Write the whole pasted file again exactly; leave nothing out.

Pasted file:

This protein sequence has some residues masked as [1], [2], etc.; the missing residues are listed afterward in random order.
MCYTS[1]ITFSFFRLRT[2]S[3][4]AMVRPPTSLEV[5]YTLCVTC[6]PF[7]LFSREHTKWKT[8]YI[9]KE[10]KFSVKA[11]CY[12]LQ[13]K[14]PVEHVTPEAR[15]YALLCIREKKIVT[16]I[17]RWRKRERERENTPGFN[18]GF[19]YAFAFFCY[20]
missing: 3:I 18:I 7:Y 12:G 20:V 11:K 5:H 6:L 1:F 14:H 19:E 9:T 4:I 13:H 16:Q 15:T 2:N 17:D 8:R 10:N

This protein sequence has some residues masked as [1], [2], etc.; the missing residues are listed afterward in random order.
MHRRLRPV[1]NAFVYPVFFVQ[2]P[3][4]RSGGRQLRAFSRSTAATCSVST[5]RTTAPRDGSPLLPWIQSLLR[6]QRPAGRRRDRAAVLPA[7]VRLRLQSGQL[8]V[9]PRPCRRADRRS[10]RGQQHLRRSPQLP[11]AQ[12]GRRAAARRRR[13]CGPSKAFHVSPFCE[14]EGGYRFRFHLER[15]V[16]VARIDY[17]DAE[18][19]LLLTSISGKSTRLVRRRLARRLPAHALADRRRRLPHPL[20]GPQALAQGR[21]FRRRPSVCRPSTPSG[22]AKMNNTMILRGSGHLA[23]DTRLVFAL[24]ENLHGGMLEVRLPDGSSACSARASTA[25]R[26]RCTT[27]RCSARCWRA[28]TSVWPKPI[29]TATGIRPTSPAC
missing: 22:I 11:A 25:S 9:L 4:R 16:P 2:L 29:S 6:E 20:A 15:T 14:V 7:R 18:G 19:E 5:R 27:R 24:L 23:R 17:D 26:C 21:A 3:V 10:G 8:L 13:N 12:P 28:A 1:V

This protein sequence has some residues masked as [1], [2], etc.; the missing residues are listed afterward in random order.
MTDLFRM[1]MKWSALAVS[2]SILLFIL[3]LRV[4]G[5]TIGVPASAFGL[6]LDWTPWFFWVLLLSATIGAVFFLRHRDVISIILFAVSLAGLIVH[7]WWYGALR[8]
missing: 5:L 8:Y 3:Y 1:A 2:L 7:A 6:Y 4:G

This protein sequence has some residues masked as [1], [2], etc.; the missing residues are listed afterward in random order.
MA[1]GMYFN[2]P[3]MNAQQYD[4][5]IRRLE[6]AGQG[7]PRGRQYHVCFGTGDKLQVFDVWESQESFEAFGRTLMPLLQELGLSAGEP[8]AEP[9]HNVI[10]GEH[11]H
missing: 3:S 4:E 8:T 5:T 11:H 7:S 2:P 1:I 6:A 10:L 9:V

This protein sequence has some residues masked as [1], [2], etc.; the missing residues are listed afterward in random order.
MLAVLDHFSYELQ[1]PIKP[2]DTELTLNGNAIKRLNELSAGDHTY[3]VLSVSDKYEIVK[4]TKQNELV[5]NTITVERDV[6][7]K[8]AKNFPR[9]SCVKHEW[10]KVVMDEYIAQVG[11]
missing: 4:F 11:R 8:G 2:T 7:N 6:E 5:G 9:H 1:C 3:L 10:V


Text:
This protein sequence has some residues masked as [1], [2], etc.; the missing residues are listed afterward in random order.
MCYTS[1]ITFSFFRLRT[2]S[3][4]AMVRPPTSLEV[5]YTLCVTC[6]PF[7]LFSREHTKWKT[8]YI[9]KE[10]KFSVKA[11]CY[12]LQ[13]K[14]PVEHVTPEAR[15]YALLCIREKKIVT[16]I[17]RWRKRERERENTPGFN[18]GF[19]YAFAFFCY[20]
missing: 3:I 18:I 7:Y 12:G 20:V 11:K 5:H 6:L 1:F 14:H 19:E 9:T 4:I 13:H 16:Q 15:T 2:N 17:D 8:R 10:N

This protein sequence has some residues masked as [1], [2], etc.; the missing residues are listed afterward in random order.
MHRRLRPV[1]NAFVYPVFFVQ[2]P[3][4]RSGGRQLRAFSRSTAATCSVST[5]RTTAPRDGSPLLPWIQSLLR[6]QRPAGRRRDRAAVLPA[7]VRLRLQSGQL[8]V[9]PRPCRRADRRS[10]RGQQHLRRSPQLP[11]AQ[12]GRRAAARRRR[13]CGPSKAFHVSPFCE[14]EGGYRFRFHLER[15]V[16]VARIDY[17]DAE[18][19]LLLTSISGKSTRLVRRRLARRLPAHALADRRRRLPHPL[20]GPQALAQGR[21]FRRRPSVCRPSTPSG[22]AKMNNTMILRGSGHLA[23]DTRLVFAL[24]ENLHGGMLEVRLPDGSSACSARASTA[25]R[26]RCTT[27]RCSARCWRA[28]TSVWPKPI[29]TATGIRPTSPAC
missing: 22:I 11:A 25:S 9:L 4:R 16:P 2:L 29:S 6:E 20:A 15:T 14:V 7:R 18:G 19:E 5:R 27:R 24:L 23:R 17:D 26:C 21:A 3:V 10:G 8:L 13:N 12:P 28:A 1:V

This protein sequence has some residues masked as [1], [2], etc.; the missing residues are listed afterward in random order.
MTDLFRM[1]MKWSALAVS[2]SILLFIL[3]LRV[4]G[5]TIGVPASAFGL[6]LDWTPWFFWVLLLSATIGAVFFLRHRDVISIILFAVSLAGLIVH[7]WWYGALR[8]
missing: 5:L 8:Y 3:Y 1:A 2:L 7:A 6:Y 4:G

This protein sequence has some residues masked as [1], [2], etc.; the missing residues are listed afterward in random order.
MA[1]GMYFN[2]P[3]MNAQQYD[4][5]IRRLE[6]AGQG[7]PRGRQYHVCFGTGDKLQVFDVWESQESFEAFGRTLMPLLQELGLSAGEP[8]AEP[9]HNVI[10]GEH[11]H
missing: 3:S 4:E 8:T 5:T 11:H 7:S 2:P 1:I 6:A 10:L 9:V

This protein sequence has some residues masked as [1], [2], etc.; the missing residues are listed afterward in random order.
MLAVLDHFSYELQ[1]PIKP[2]DTELTLNGNAIKRLNELSAGDHTY[3]VLSVSDKYEIVK[4]TKQNELV[5]NTITVERDV[6][7]K[8]AKNFPR[9]SCVKHEW[10]KVVMDEYIAQVG[11]
missing: 4:F 11:R 8:G 2:T 7:N 6:E 5:G 9:H 1:C 3:L 10:V